OAKHURST, Calif. (KGPE/KSEE) –California reopened its economy and lifted most Covid-19 restrictions on June 15, a long-awaited moment for Central Valley businesses reliant on tourism.
“Hopefully more travelers will feel comfortable coming to our outdoor spaces in Madera County, and coming to our restaurants, wine bars, distilleries,” said Brooke Smith of Visit Yosemite. “Everyone is reopening, all of our businesses that spent most of last year closed.”
According to the economic impact report from Visit California, travel-related spending in 2020 dropped by nearly 50 percent in Madera County. The previous year, tourism accounted for $355 million in the county’s economy, with $31.1 million in state and local tax revenue. The industry also boasted 4,300 jobs in 2019, dropping to 3,800 in 2020.
Smith says Madera saw a decline in visitors when Yosemite National Park implemented its day-use reservation program. Reservations are still required through September 30th, but the Oakhurst community is expecting more travel as restrictions expire and vaccination rates continue to increase.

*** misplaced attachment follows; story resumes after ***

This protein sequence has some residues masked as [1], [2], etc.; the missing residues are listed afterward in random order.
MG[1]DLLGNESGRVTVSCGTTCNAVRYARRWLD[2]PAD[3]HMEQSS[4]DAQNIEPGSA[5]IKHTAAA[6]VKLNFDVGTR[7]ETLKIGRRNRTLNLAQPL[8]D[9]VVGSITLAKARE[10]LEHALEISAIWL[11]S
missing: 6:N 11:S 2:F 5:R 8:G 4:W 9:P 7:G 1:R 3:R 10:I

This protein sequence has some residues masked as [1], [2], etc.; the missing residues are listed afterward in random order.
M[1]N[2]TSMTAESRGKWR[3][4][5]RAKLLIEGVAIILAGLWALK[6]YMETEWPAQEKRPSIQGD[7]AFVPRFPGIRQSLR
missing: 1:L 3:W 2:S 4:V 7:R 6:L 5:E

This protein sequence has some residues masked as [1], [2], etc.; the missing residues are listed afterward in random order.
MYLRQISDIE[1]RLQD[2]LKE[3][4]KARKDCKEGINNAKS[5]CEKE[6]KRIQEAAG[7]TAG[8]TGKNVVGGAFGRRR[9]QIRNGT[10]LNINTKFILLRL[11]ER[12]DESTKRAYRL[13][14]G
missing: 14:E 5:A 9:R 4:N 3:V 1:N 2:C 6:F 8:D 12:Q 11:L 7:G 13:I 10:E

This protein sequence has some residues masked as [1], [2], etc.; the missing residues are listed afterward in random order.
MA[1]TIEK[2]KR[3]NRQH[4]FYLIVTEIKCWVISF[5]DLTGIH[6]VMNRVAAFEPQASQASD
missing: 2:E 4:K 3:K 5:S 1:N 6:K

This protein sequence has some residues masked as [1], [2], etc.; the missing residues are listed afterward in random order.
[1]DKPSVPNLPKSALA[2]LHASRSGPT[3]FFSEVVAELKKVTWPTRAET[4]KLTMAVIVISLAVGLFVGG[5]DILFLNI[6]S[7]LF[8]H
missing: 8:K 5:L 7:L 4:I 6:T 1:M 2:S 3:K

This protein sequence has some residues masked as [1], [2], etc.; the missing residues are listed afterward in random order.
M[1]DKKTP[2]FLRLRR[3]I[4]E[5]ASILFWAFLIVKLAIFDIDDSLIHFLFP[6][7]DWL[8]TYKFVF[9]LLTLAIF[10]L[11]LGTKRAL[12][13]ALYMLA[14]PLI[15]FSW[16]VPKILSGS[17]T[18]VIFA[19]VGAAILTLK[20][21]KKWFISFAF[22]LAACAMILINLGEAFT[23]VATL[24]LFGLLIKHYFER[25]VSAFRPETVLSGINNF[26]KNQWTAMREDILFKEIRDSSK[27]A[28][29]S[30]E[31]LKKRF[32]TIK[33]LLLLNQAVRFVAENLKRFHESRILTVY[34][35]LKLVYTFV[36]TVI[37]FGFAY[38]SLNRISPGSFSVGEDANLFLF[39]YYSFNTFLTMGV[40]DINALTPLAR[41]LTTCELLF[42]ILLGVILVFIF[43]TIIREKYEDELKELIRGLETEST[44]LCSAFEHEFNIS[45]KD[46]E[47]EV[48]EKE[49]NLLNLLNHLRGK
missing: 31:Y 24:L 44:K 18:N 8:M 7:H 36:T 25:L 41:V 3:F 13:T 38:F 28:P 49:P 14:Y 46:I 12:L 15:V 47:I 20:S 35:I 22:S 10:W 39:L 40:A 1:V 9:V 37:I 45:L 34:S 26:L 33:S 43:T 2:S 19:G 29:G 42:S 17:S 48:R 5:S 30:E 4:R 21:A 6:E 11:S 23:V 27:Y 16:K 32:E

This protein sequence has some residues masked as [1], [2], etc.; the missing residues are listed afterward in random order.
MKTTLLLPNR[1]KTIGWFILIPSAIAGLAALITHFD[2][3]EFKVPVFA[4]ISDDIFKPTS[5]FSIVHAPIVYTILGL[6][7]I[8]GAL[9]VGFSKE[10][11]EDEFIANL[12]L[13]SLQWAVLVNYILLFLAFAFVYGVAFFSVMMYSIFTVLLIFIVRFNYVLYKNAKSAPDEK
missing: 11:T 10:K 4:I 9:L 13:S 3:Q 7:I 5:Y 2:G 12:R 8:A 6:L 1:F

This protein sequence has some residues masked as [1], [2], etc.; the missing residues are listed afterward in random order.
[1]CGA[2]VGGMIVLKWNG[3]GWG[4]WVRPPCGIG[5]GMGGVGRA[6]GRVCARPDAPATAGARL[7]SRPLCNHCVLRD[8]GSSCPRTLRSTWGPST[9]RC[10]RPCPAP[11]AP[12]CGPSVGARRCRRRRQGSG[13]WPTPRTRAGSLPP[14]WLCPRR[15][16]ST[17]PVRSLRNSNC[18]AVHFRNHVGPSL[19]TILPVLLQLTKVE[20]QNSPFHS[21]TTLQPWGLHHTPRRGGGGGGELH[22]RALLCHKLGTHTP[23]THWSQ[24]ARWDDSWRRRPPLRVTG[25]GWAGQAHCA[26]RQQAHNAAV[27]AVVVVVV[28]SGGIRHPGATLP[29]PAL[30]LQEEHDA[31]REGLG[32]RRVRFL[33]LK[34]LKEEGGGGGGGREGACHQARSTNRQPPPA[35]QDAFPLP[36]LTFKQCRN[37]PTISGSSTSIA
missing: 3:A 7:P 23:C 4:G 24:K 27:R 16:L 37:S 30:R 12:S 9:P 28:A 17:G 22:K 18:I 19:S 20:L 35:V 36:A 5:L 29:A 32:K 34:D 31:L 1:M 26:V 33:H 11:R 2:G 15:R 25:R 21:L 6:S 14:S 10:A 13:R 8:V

While many closed their storefronts in 2020 though, two entrepreneurs saw the pandemic as an opportunity to venture into new paths.
“We opened up our business because we lost our jobs due to Covid. We were from the hotel industry,” said Mike Broderick, co-owner of Pedal Forward Bikes and Adventure in Oakhurst. “We opened in September, it was when the Creek fire was raging, and obviously during the pandemic.”
Broderick shares he and his business partner were preoccupied about their store’s survival, but they’re relying on a busy summer to make up for last year’s hurdles.
“In life, when the trail gets rough you can either stop, coast, or pedal forward. And that’s what we do here at Pedal Forward Bikes and Adventure,” he said.
Neighboring tourist attraction, Yosemite Axe Throwing, is also gearing up for more foot traffic after California’s reopening.
The business settled in Oakhurst in December 2019 and operated during the pandemic with restrictions. Employees say it’s been a perfect venue to let off some steam at a time of heightened uncertainty and anxiety.
“It’s a really good stress relief, throwing some axes. People really enjoy it,” said Mike Sliffe of Yosemite Axe Throwing .